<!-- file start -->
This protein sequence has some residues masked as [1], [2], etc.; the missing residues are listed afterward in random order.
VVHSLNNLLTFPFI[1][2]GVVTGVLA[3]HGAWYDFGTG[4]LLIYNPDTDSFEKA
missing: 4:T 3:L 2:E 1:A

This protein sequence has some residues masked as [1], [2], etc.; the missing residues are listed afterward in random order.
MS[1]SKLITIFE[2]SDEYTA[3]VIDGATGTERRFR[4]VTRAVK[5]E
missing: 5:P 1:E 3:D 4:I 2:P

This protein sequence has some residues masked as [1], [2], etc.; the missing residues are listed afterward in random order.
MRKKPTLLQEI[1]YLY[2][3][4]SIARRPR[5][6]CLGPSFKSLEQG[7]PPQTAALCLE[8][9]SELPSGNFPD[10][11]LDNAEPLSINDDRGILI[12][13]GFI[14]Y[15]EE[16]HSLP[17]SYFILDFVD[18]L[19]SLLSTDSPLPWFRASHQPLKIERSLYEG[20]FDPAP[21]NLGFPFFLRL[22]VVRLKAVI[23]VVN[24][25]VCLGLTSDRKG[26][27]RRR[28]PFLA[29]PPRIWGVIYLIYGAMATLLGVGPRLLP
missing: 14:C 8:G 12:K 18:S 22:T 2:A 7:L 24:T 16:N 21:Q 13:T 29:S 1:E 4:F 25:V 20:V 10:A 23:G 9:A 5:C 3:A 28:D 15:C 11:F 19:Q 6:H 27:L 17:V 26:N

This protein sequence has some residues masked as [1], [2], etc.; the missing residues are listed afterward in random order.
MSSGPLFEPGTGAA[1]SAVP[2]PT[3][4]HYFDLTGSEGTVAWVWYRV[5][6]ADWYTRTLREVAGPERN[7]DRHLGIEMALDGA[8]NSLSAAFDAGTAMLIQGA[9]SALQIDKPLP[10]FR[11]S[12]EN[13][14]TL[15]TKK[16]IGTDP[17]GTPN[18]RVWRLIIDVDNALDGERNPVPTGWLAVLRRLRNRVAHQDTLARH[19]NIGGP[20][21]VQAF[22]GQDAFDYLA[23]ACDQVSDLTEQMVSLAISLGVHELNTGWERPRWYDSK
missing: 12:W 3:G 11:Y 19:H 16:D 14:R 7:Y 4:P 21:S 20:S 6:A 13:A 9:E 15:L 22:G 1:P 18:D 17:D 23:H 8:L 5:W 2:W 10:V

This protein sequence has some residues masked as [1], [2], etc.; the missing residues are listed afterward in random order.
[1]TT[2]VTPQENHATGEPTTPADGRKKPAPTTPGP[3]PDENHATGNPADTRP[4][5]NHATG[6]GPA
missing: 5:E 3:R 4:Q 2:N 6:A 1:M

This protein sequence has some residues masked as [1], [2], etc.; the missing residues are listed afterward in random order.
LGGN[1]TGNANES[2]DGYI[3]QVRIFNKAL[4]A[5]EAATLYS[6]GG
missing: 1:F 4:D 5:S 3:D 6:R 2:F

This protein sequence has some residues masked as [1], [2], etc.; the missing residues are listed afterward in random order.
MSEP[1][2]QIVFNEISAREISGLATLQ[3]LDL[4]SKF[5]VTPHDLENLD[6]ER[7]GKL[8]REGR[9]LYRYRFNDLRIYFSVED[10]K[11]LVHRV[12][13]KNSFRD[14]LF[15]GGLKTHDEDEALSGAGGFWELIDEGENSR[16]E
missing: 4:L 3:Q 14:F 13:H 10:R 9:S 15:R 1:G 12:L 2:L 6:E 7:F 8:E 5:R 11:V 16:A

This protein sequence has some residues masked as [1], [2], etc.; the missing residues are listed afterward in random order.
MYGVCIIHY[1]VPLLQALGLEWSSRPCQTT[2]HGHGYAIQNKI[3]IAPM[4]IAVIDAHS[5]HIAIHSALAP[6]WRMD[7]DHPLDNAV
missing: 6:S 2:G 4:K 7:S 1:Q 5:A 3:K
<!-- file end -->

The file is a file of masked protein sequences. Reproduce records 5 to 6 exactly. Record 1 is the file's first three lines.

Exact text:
This protein sequence has some residues masked as [1], [2], etc.; the missing residues are listed afterward in random order.
[1]TT[2]VTPQENHATGEPTTPADGRKKPAPTTPGP[3]PDENHATGNPADTRP[4][5]NHATG[6]GPA
missing: 5:E 3:R 4:Q 2:N 6:A 1:M

This protein sequence has some residues masked as [1], [2], etc.; the missing residues are listed afterward in random order.
LGGN[1]TGNANES[2]DGYI[3]QVRIFNKAL[4]A[5]EAATLYS[6]GG
missing: 1:F 4:D 5:S 3:D 6:R 2:F